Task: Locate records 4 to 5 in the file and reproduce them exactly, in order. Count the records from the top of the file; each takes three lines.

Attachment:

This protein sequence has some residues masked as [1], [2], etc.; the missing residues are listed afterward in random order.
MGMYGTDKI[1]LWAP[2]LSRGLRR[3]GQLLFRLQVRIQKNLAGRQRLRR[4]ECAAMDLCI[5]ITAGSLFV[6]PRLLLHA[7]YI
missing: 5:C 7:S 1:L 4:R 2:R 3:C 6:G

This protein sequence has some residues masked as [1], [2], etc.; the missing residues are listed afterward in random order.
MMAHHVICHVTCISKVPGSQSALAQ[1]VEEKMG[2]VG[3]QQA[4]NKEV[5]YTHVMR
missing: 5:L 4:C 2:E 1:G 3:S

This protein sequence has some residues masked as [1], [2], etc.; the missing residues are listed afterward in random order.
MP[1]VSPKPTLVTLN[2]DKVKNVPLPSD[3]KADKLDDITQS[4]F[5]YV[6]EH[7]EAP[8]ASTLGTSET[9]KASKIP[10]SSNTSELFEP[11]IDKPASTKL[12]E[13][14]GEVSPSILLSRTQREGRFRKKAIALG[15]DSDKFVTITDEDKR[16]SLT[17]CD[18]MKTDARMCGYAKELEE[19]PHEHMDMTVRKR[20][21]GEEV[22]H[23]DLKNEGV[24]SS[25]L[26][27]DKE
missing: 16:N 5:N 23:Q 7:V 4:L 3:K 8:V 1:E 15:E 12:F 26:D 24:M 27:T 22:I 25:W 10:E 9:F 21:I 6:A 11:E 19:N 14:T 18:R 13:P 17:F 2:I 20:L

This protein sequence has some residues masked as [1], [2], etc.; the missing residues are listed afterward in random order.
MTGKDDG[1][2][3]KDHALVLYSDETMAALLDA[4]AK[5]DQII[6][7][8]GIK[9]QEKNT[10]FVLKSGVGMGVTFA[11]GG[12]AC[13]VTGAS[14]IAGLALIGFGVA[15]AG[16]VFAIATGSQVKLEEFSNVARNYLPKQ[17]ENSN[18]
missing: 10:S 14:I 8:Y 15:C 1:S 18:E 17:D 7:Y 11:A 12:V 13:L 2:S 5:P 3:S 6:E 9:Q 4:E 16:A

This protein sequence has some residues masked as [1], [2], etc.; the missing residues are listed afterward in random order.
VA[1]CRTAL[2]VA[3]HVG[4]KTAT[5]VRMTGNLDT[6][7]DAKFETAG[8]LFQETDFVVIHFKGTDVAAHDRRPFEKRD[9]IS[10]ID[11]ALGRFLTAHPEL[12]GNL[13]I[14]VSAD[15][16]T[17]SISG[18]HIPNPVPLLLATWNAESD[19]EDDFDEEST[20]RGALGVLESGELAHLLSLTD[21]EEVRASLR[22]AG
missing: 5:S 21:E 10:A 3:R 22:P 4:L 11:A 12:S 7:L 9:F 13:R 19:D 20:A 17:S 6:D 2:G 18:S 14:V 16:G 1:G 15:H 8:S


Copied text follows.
This protein sequence has some residues masked as [1], [2], etc.; the missing residues are listed afterward in random order.
MTGKDDG[1][2][3]KDHALVLYSDETMAALLDA[4]AK[5]DQII[6][7][8]GIK[9]QEKNT[10]FVLKSGVGMGVTFA[11]GG[12]AC[13]VTGAS[14]IAGLALIGFGVA[15]AG[16]VFAIATGSQVKLEEFSNVARNYLPKQ[17]ENSN[18]
missing: 10:S 14:I 8:Y 15:C 1:S 18:E 17:D 7:Y 11:A 12:V 13:L 2:S 5:P 3:S 6:E 9:Q 4:E 16:A

This protein sequence has some residues masked as [1], [2], etc.; the missing residues are listed afterward in random order.
VA[1]CRTAL[2]VA[3]HVG[4]KTAT[5]VRMTGNLDT[6][7]DAKFETAG[8]LFQETDFVVIHFKGTDVAAHDRRPFEKRD[9]IS[10]ID[11]ALGRFLTAHPEL[12]GNL[13]I[14]VSAD[15][16]T[17]SISG[18]HIPNPVPLLLATWNAESD[19]EDDFDEEST[20]RGALGVLESGELAHLLSLTD[21]EEVRASLR[22]AG
missing: 5:S 21:E 10:A 3:R 22:P 4:L 11:A 12:S 7:L 9:F 13:R 19:D 20:A 17:S 6:D 2:G 18:S 14:V 16:G 1:G 15:H 8:S